I've updated the BIOS, and the problem seems to have gone. I've left the computer off overnight twice and it has started properly the next morning. I'm calling it fixed. – user10604 Apr 2 '12 at 22:04

..., and then I press it again to start the computer for the second time. It always starts normally the second time. Always.

This really feels like there is either a power issue or something that loses its initialization when the computer is left powered off for a long time.

Here is what I would do in order:

  1. Disconnect anything that you don't need for the computer to show something on the screen.

  2. Plug out the power and take the CMOS battery out, this will reset the BIOS.

  3. Check the CMOS battery to see if it still provides power, maybe it is depleted.

  4. Plug the CMOS battery an the power back in.

  5. Check to see if the power is also connected to the graphical card, if it requires extra power.

  6. Test your computer to see if it's resolved.

  7. If you have on-board graphics too, disconnect the graphics card and try those.

  8. Test your computer to see if it's resolved.

  9. Replace your power supply / memory.

  10. Test your computer to see if it's resolved.

  11. Replace the motherboard / graphics card. Perhaps try a cheap graphics card?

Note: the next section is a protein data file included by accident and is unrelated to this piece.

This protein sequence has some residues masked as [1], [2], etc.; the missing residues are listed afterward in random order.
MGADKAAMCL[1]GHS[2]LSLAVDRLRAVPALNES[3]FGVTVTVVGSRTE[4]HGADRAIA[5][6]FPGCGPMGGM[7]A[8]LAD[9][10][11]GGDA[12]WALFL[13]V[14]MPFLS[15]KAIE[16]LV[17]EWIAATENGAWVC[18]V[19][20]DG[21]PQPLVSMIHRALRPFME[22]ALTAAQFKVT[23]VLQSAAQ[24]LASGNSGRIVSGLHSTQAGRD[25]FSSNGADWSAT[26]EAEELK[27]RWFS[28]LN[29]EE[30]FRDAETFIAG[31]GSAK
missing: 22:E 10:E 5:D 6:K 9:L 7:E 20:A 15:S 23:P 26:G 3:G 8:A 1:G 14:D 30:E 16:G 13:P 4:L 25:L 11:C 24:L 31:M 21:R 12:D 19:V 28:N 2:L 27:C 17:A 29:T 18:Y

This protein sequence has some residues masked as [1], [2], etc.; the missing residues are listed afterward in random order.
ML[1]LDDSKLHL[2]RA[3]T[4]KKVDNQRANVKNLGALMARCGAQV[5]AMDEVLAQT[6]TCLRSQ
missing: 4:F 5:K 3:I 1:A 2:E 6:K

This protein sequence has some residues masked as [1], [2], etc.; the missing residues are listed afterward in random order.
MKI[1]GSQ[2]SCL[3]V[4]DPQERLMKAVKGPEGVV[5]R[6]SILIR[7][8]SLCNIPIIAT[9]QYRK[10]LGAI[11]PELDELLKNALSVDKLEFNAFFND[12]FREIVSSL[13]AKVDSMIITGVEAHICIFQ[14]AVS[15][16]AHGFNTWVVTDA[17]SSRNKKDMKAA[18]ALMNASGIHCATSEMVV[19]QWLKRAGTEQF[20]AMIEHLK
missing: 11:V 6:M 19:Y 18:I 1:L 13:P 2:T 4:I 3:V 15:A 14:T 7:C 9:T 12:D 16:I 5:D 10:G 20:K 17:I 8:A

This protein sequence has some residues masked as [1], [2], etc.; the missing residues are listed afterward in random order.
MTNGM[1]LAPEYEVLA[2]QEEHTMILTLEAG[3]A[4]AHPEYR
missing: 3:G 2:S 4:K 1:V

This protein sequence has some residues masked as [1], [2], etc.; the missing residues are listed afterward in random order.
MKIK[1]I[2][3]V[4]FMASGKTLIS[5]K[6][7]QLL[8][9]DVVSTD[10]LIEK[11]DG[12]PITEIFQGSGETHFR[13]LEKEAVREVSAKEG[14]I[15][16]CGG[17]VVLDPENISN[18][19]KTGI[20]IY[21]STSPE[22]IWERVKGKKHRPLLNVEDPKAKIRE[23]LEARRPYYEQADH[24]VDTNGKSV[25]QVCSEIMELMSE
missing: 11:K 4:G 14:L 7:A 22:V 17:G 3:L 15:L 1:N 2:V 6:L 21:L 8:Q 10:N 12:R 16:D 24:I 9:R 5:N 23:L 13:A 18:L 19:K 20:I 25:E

12. Test your computer to see if it's resolved.

  13. Start replacing random things until you found the component.

  14. Test your computer to see if it's resolved.

  15. Or... perhaps your monitor hates you?

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Thanks Tom. I'll start working through your list tomorrow. – user10604 Mar 30 '12 at 9:26
Tom, don't forget to tell them to set the date and time in the bios after removing the cmos battery, or windows may puke on startup. – Moab Mar 30 '12 at 16:12

Same thing with my new PC. Motherboard: MSI Z87G41 PC Mate I use 1 module RAM ( 1x 8GB). I noticed that the module placed in Slot 1 ( The blue one near the processor ) was causing the problem.

Placing the module in the other blue slot solved it for me. I guess that for some reason during the first startup the system is checking memory and is getting a failure. During the second startup the bios adjust settings a little and it succeeds.

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Turn off secure boot in BIOS, it worked for me (exactly every second restart worked till change).

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This does not provide an answer to the question. To critique or request clarification from an author, leave a comment below their post - you can always comment on your own posts, and once you have sufficient reputation you will be able to comment on any post. – BlueBerry - Vignesh4303 Aug 3 '15 at 12:06
How this does not answer question? It could be same problem, it has exactly same symptoms and I'm suggesting solution that helped me. – Kuba Aug 3 '15 at 13:39
could u kindly breif how secure boot in bios will resolve the problem,one line answers would always be mostly considered as comment – BlueBerry - Vignesh4303 Aug 3 '15 at 13:47